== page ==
In the UK, the terms ‘Baking Soda’ and ‘Bicarbonate of Soda’ are interchangeable; they refer to the same product. The following terms are other UK synonyms for Baking Soda:
- Bicarbonate of Soda
- Soda Crystals
- Sodium Bicarbonate
- Sodium Hydrogen Carbonate
- Washing Soda
- CAS 144-55-8
- Simmering Granules
Can You Use Bicarbonate of Soda for Cleaning?
Bicarbonate of Soda can be used in a wide range of cleaning situations. Here are just a few ways people use bicarbonate of soda for cleaning:
- Spruce up Shower Curtains: soak dirty or mildewed shower curtains in a dilution of bicarbonate soda in warm water then rinse to restore original colour and freshness.
- Deodorise Dishwashers: add baking soda to an empty wash to clean and deodorise a smelly dishwasher.
- Shine Silverware: for sparkling silverware and silver jewellery, create a thick paste of bicarbonate of soda and water. Rub the paste into the silverware until sufficiently shiny, then rinse and dry.
- Remove Bad Bin Smells: to effectively remove foul odours from bins, sprinkle bicarbonate of soda into the bottom of bins.
- Purge Stains from Pots and Pans: to easily remove stuck-on grime from years of cooking, create a thick paste of baking soda and water and scrub hard. If stubborn stains remain you could try adding a few drops of lemon juice.
- Revitalise Vacuum Cleaners: after some time, vacuum cleaners begin to suck less and smell more. Vacuum cleaner hoses are notoriously tricky to clean inside. Hoover up a small pile of powdered sodium bicarbonate after each vacuuming session to quash bad odours.
- Sanitise Stuffed Toys: cleaning children’s stuffed toys couldn’t be easier! Find a large, strong bag (rubble sacks work great), add a liberal amount of dried bicarbonate of soda, seal and shake for 20 minutes. Remove contents, vacuum off excess powder and finally wash normally.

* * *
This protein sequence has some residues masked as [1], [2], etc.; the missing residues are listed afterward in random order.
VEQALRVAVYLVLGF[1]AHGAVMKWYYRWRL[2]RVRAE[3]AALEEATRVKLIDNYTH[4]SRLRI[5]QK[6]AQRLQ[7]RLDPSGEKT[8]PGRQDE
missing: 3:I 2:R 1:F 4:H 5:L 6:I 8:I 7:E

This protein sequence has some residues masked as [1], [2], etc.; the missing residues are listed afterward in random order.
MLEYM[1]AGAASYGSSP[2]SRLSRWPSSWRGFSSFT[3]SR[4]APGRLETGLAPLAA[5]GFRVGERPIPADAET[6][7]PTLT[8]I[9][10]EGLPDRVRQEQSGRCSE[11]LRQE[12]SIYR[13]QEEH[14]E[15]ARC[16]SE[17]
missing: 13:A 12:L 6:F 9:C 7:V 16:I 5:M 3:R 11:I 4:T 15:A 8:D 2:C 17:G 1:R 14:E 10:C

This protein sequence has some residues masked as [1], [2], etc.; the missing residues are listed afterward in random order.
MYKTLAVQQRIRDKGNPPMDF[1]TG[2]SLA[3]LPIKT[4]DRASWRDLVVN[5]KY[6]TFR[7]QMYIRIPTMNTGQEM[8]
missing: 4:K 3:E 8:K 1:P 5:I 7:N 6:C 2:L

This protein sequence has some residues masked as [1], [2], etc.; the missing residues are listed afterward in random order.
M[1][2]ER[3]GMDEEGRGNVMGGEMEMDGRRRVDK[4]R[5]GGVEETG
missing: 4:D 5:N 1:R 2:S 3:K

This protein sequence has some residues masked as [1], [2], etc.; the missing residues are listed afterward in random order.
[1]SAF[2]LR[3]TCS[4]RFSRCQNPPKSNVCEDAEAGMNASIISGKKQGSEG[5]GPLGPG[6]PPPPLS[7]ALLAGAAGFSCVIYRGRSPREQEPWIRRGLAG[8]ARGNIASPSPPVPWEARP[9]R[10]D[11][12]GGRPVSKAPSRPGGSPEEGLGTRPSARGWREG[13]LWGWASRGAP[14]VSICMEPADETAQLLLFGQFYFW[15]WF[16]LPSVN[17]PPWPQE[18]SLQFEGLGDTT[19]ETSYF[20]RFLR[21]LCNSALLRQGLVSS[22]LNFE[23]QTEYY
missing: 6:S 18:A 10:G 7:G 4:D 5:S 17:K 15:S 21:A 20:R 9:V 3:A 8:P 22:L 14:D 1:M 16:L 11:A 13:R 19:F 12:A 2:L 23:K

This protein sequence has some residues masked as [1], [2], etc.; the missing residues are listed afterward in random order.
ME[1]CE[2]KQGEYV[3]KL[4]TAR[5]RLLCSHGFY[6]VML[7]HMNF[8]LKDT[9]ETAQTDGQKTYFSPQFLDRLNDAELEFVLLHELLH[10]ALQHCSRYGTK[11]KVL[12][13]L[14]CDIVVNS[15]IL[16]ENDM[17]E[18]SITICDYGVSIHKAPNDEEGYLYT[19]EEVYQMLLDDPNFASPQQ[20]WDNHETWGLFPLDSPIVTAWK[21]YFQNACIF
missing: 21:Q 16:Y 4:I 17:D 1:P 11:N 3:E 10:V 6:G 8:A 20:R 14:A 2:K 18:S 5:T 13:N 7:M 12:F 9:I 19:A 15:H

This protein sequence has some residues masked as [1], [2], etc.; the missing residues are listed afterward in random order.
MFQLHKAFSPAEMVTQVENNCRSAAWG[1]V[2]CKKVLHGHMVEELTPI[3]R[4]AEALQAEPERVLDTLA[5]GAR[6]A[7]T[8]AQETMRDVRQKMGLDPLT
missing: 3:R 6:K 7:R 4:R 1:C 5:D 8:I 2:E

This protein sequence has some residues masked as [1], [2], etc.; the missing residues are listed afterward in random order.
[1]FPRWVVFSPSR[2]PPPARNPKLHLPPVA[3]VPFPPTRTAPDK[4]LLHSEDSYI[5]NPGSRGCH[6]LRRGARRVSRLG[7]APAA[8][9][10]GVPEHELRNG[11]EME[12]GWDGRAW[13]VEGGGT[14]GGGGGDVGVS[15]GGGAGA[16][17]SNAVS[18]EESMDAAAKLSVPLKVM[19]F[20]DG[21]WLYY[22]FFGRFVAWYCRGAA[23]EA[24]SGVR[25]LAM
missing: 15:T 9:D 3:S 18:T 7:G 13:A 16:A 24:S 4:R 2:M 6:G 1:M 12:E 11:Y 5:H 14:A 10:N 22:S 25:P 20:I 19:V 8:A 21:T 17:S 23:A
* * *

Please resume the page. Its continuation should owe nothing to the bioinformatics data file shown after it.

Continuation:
- Rinse Worn-in Stains from Rugs: shake a very liberal amount of sodium bicarbonate over the affected area and leave for at least a few hours. If it’s a non-greasy stain (such as soil), you can gently rub the stain with a damp cloth. If the stain is greasy, don’t introduce any moisture or rubbing. Instead, blot the stain after a few hours, then hoover up any remaining powder. The longer a stain is left untreated, the tougher it can be to remove – you may have to repeat this process multiple times for particularly tough marks, scuffs and stains!
- Wipe Washrooms Clean: Instead of purchasing expensive bathroom cleaning products, make your own for just a fraction of the cost! Dilute powdered bicarbonate of soda in a bucket of warm water. Use a sponge or mop to wipe over any hard surfaces, including tiled floors, porcelain, showers and bathtubs, then rinse with clean water. Bicarbonate of soda breaks down dirt and grime on hard bathroom surfaces, making cleaning quicker and easier.
- Disinfect Dirty Dentures and Toothbrushes: Objects that come into contact with the mouth or teeth can harbour bacteria. Over time, a musky smell can develop. Toothbrushes, braces, gumshields, mouthguards and dentures can be deodorised with dilute bicarbonate of soda in water.
Can you get baking soda in the UK?
Absolutely! Baking soda can be purchased from practically all major UK supermarkets and hardware stores, most convenience stores as well as some petrol stations and newsagents.